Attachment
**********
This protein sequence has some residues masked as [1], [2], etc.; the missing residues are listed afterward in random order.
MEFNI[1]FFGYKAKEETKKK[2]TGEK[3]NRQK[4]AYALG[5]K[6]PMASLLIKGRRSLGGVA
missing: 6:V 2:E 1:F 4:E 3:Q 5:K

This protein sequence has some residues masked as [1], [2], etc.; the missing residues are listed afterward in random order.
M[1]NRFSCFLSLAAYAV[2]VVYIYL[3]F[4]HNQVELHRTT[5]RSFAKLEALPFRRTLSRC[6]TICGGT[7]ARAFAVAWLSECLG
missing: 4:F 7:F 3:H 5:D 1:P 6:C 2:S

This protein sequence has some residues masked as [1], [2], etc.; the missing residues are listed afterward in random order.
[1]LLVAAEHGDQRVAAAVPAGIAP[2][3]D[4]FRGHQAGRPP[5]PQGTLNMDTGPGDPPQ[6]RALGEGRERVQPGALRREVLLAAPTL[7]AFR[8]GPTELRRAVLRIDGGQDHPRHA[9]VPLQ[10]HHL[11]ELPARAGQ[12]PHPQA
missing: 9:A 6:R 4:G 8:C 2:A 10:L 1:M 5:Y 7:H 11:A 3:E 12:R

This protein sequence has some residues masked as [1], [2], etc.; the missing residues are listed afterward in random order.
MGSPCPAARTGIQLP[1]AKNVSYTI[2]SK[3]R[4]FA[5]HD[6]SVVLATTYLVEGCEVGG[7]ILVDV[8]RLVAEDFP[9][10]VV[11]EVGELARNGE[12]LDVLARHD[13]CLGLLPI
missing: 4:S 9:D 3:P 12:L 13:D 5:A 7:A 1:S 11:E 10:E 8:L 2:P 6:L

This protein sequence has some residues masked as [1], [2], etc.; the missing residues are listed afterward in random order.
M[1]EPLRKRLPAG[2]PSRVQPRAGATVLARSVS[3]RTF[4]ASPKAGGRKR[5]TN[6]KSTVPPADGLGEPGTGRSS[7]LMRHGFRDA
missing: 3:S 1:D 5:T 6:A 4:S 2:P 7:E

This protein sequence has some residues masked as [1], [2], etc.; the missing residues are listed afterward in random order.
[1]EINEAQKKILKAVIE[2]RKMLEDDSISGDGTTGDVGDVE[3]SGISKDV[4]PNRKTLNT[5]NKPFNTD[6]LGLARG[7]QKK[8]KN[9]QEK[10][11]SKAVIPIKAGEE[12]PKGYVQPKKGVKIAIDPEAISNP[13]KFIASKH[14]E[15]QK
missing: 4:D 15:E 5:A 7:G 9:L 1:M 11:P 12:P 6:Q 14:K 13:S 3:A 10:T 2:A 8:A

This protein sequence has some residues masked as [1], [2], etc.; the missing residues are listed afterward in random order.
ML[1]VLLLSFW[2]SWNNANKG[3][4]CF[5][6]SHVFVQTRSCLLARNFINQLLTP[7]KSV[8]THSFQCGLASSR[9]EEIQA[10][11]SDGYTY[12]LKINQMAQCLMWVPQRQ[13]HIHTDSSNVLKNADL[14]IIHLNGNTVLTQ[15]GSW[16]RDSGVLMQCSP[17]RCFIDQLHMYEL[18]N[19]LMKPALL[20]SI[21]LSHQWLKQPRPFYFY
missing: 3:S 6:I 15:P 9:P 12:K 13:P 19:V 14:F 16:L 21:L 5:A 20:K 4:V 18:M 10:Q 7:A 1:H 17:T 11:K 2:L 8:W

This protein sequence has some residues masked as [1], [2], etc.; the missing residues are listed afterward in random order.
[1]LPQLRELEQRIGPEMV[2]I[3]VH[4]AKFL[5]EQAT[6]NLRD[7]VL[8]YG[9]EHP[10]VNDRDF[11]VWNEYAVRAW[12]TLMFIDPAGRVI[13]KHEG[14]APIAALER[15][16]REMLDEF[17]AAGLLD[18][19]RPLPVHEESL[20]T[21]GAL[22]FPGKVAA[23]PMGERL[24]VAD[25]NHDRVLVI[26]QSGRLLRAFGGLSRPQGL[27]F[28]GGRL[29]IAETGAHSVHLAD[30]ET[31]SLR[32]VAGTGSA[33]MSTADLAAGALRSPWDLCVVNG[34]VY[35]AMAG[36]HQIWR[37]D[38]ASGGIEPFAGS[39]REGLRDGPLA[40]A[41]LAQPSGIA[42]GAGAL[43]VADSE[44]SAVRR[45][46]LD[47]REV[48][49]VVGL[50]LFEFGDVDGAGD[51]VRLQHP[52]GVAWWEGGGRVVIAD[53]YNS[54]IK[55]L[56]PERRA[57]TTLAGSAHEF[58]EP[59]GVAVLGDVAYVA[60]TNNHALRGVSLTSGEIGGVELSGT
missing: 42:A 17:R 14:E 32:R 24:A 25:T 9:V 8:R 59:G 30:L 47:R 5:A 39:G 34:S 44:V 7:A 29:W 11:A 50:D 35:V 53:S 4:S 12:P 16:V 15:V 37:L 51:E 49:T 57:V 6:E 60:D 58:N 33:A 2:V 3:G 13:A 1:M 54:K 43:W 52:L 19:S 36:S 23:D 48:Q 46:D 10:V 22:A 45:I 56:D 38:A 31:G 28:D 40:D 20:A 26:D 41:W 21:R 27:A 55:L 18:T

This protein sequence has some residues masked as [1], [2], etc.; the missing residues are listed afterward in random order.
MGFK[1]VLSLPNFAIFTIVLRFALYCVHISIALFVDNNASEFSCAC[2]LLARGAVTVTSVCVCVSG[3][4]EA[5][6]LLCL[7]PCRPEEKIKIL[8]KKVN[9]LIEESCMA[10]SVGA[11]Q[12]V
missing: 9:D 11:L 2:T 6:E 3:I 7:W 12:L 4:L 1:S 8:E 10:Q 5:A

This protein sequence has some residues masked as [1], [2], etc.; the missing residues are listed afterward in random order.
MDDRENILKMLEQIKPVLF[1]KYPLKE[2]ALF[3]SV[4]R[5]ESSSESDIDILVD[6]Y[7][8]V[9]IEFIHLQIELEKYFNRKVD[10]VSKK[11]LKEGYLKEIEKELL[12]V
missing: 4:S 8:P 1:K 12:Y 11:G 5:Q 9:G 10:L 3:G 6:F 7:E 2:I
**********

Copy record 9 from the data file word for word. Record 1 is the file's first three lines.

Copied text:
This protein sequence has some residues masked as [1], [2], etc.; the missing residues are listed afterward in random order.
MGFK[1]VLSLPNFAIFTIVLRFALYCVHISIALFVDNNASEFSCAC[2]LLARGAVTVTSVCVCVSG[3][4]EA[5][6]LLCL[7]PCRPEEKIKIL[8]KKVN[9]LIEESCMA[10]SVGA[11]Q[12]V
missing: 9:D 11:L 2:T 6:E 3:I 7:W 12:L 4:L 1:S 8:E 10:Q 5:A